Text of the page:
Question about usage of stderr/stdout in `atuin search -i`

Should a design/implementation question come to the General category? It might be Help or Feedback instead, but I see a keybinding discussion here. I’m sorry if not.

Currently, the TUI of atuin search -i seems to be rendered through stdout and the result seems to be returned through stderr. Is there a reason for this design? It seems to be opposite to the one typically used. stdout is the stream to output the result, and, for example, Bash prints all its UI to stderr. However, a cleverer way is to print its TUI to /dev/tty. /dev/tty opens the control terminal of the current (process) session. It is defined by the POSIX standard and is supposed to be available in all the systems (including the limited ones as far as shells work there).

In fact, in the shell integration scripts of Atuin, stdout and stderr are swapped at the script side. Also, the non-interactive Atuin search seems to output the result to stdout.

I’d rather we stick to general, until there’s an obvious category that can be pulled out of it.

For instance, if we have a bunch of design/implementation topics started then a category would make sense. But I’d rather not initially setup a bunch of categories, and hope that they are used. Categories generally work best when they are emergent, vs predesigned.

Is there a reason for this design? It seems to be opposite to the one typically used. stdout is the stream to output the result, and, for example, Bash prints all its UI to stderr.

Very much racking my brains for this one. The implementation of this was almost 3 years ago now (!)

I think it was because I wanted to write the Rust code in a way that meant I could continue to work with stdout generally, and only write to stderr when a history item was found. Swapping them would mean that stray println wouldn’t break the search/shell, and just mess up the UI. Therefore the redirect in the shell was very much intentional, and more because of the design of the binary.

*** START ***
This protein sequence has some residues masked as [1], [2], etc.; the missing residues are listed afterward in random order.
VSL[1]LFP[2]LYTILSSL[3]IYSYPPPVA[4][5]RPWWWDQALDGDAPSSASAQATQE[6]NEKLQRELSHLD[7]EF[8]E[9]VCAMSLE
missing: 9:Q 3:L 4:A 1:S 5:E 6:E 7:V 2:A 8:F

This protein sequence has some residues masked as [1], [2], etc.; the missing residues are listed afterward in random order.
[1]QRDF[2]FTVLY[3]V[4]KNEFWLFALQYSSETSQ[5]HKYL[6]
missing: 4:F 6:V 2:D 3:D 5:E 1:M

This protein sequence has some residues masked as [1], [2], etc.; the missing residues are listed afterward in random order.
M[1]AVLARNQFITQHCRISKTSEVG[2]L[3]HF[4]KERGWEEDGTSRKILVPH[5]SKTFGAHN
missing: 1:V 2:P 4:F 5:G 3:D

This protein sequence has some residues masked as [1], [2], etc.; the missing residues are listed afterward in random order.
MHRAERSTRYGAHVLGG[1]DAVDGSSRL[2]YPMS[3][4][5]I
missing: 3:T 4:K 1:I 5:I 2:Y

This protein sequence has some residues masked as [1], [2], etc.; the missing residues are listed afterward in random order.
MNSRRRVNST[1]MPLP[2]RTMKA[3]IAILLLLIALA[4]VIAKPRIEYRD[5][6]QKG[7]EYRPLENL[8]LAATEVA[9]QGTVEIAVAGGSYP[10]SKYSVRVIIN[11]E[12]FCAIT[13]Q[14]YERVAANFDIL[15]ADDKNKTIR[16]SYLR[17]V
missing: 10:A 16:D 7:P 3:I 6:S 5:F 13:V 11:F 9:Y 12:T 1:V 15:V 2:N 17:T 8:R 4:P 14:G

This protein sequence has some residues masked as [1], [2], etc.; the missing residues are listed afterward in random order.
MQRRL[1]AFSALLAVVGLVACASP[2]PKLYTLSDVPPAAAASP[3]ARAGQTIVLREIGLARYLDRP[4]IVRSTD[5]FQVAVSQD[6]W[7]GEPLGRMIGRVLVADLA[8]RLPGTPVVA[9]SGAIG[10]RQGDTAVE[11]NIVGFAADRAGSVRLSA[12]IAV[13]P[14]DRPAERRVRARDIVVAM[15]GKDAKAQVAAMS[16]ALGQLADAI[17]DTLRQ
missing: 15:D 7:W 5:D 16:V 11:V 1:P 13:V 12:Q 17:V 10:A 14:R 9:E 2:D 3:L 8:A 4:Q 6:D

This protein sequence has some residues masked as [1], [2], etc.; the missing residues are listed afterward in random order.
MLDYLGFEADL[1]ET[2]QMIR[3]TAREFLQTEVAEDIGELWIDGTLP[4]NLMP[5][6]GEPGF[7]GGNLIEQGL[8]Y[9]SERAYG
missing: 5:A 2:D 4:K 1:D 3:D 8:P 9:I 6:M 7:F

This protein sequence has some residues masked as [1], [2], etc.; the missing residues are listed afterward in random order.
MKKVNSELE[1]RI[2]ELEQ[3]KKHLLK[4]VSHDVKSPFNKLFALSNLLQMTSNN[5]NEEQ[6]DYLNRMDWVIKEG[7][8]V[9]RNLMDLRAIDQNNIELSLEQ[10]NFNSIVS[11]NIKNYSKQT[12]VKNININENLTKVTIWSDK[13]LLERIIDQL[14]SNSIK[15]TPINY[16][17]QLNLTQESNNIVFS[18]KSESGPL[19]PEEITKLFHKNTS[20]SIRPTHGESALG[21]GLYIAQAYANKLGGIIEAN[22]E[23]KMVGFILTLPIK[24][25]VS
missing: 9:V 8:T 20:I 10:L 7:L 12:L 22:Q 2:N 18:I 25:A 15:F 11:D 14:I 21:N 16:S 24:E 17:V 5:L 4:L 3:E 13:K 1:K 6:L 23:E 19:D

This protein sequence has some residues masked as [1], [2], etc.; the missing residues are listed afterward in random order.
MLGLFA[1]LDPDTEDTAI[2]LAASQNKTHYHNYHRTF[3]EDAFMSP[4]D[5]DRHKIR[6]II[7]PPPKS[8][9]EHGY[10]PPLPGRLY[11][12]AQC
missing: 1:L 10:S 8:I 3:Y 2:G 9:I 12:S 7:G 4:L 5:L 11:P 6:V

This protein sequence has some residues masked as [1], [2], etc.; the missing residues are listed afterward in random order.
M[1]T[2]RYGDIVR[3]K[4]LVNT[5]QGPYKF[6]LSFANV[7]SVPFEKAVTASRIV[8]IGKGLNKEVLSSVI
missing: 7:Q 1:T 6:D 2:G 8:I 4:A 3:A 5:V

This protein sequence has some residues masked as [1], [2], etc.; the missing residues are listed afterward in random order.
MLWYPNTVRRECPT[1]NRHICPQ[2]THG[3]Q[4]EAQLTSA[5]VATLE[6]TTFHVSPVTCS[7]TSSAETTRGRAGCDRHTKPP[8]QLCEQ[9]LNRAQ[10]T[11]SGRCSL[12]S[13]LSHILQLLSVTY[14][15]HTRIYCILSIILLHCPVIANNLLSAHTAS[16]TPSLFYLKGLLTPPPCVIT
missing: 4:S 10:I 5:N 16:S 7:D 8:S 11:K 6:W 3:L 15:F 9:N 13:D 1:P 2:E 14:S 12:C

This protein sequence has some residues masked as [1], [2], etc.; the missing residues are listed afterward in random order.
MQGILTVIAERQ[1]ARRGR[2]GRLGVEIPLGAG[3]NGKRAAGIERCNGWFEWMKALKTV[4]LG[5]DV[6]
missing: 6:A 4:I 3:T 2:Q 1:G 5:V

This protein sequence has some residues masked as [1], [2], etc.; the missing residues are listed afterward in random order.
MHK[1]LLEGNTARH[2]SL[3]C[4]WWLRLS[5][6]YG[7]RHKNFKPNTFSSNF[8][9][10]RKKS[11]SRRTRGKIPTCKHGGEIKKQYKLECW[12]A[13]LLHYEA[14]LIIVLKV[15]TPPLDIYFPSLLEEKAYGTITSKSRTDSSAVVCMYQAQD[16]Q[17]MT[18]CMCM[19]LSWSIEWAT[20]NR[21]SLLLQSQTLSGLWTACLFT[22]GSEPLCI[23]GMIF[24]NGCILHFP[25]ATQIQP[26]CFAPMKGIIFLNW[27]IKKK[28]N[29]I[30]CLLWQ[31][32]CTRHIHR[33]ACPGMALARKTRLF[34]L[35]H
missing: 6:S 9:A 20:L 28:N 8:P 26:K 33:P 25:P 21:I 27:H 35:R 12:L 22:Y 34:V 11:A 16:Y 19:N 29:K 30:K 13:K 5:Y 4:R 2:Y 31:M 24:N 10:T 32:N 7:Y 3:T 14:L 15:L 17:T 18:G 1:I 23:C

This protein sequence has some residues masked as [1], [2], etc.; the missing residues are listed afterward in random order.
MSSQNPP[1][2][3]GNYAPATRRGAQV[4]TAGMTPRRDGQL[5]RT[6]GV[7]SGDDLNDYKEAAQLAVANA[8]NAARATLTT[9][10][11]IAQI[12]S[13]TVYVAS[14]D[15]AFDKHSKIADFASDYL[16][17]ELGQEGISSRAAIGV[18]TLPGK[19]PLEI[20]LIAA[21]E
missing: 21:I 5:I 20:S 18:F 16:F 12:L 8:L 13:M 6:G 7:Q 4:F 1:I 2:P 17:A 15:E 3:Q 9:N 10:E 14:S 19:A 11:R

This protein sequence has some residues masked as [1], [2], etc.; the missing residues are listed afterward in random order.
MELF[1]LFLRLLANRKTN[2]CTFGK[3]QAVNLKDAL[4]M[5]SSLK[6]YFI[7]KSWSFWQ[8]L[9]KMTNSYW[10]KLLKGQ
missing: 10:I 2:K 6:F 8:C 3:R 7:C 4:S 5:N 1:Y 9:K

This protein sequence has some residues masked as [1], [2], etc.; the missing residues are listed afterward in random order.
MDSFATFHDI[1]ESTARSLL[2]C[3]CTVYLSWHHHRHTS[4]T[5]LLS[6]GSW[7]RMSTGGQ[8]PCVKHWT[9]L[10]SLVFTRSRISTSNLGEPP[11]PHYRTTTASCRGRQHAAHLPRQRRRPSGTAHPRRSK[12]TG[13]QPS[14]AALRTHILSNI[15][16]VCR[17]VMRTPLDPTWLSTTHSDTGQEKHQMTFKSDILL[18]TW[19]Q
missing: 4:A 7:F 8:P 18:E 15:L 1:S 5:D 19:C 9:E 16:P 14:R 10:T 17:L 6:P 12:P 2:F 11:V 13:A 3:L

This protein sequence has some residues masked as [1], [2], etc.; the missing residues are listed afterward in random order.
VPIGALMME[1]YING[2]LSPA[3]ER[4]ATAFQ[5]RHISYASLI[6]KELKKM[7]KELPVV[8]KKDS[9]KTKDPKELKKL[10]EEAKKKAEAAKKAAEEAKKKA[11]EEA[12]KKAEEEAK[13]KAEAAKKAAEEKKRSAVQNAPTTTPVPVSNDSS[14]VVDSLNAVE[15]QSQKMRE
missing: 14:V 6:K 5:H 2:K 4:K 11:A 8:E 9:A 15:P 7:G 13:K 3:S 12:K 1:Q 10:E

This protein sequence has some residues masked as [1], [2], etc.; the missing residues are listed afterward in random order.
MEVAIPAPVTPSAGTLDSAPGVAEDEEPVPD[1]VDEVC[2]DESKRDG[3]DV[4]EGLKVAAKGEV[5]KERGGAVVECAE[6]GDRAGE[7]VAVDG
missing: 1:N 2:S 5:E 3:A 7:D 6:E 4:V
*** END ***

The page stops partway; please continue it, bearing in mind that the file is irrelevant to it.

It could also have been because of the terminal backend used at the time. Crossterm (what we use now) has robust support for most things, and writes to stderr. Back then, we used tui-rs and Termion. I can’t remember what Termion supported, but most of their examples show using stdout for the TUI.

Maybe also worth reading: FAQ | Ratatui

I don’t stand by this decision, as I don’t think much thought was put into it at the time.

I stand by my now-pretty-old TODO comment though:

# swap stderr and stdout, so that the tui stuff works
# TODO: not this

I’d be happy to first investigate unswapping stderr/stdout and ensure we do things properly in the binary, rather than correcting in the shell. Investigating using tty as you say would be cool too, though I’d to ensure that has no adverse affects.

Oh, thank you very much for your detailed reply!

Thank you for the explanation. So it is a historical reason, yet I understand the cost of switching.

Another option is to do the swapping of the file descriptors in the Rust code. That introduces dependencies on the Unix-like systems, but I expect that it wouldn’t be the actual problem because the terminal thing is already the Unix one. I searched for it and found the following StackOverflow Q&A, (where directly using println is discouraged by an answer, sadly):

I’d think there are generally no adverse effects with using /dev/tty because recently many tools including fzf, zsh, and fish are already using /dev/tty. However, there can be possible problems specific to the detailed implementation of the current Atuin. We anyway need investigations.

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Yep totally historical!

Hm I’d rather avoid swapping them in Rust. I suspect that would have issues across platforms, and it would be nice to present the system how we want it to be used before the application starts

We could totally try /dev/tty, but flagging it is probably sensible.